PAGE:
Lughnasa Waning Summer Moon
Tanya. Carla. Kenya. Mom. Mary. Mark. Grandma Ellis. Jean. Others whose names I can’t remember. Teachers. All of them. Now, for one night, me. Well, I’ve taught adults in various formats over the years, but never kids. Last night I sat down with 13 kids, 6th and 7th graders, and talked with them about what makes them anxious or worried about their bar or bat mitzvah. “Falling off the chair. I watch a lot of fail videos.” “Chanting the Torah and my voice cracking.” “Having to give a speech.” “Being the center of attention.” “I can’t afford the outfit.”
It was a sweet moment and I got so into listening to them that I forgot the beach ball toss game we were supposed to do. We went from that question to what Jewish values do you want to express at your b’nai mitzvah? What values do both you and your parents share and want to express? “Being a good host.” “Honoring my friends.” “Honoring my family.” “Learning the Jewish tradition and passing it on.” “Throwing a good party.” “Learning Hebrew.”
It was the kickoff event last night for the religious school and it was well attended. Each kid came with one or both parents. Usual glitches. Somebody forgot to order food. Solution: Dominoes. I forgot the beachballs. Solution: listen. Facilitation was by committee. Alan did the introduction. Jen Kraft, the regional person from Moving Traditions, spoke about the development of the curriculum. Jamie facilitated a piece about what the sages thought was appropriate for ages from 5 to 100. Tara facilitated a group exercise in which adults and kids called out descriptors for child, teen, adult.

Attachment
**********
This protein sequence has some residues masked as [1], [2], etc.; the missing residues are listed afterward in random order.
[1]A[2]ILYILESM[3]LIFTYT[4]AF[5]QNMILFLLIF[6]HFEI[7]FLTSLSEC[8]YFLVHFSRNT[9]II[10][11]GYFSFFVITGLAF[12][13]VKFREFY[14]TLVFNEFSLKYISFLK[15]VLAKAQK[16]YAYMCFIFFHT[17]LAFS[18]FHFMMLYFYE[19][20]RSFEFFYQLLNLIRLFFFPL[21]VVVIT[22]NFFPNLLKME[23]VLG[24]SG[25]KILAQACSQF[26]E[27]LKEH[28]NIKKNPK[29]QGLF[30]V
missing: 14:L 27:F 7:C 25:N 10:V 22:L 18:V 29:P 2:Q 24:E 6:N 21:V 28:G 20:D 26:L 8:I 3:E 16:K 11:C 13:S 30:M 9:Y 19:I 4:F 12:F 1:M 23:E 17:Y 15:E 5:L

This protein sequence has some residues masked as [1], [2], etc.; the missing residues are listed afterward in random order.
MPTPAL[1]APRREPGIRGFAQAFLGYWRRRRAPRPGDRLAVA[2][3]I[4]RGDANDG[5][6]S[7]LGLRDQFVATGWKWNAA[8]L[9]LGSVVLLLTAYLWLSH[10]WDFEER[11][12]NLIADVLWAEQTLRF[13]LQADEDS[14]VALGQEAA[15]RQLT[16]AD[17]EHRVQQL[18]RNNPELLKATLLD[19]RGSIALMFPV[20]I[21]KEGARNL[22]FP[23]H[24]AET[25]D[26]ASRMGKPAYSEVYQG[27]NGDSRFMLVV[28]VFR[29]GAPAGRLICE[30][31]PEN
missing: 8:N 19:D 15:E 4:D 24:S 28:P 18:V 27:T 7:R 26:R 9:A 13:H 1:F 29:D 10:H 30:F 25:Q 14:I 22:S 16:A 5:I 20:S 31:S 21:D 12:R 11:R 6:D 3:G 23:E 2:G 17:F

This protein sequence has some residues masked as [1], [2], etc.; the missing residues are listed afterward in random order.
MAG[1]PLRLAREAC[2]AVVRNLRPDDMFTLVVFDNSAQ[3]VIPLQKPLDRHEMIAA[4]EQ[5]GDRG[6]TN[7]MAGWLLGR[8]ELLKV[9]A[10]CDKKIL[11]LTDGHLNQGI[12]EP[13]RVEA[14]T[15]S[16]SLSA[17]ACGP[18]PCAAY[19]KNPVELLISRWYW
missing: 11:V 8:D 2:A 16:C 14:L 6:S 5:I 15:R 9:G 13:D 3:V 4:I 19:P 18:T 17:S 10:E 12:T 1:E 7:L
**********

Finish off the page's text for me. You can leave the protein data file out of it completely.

There were some gumups, but on the whole I thought it went well. I dressed up, which always means I’m nervous. Realized last night that I’ve been doing that long enough that wearing fancier clothes make me nervous, rather than more confident. Makes sense. Learned behavior.
21 sessions still ahead. Most of them won’t be this complex. I have a different sort of respect for all you teachers out there. Will have even more, I imagine, as the school year continues.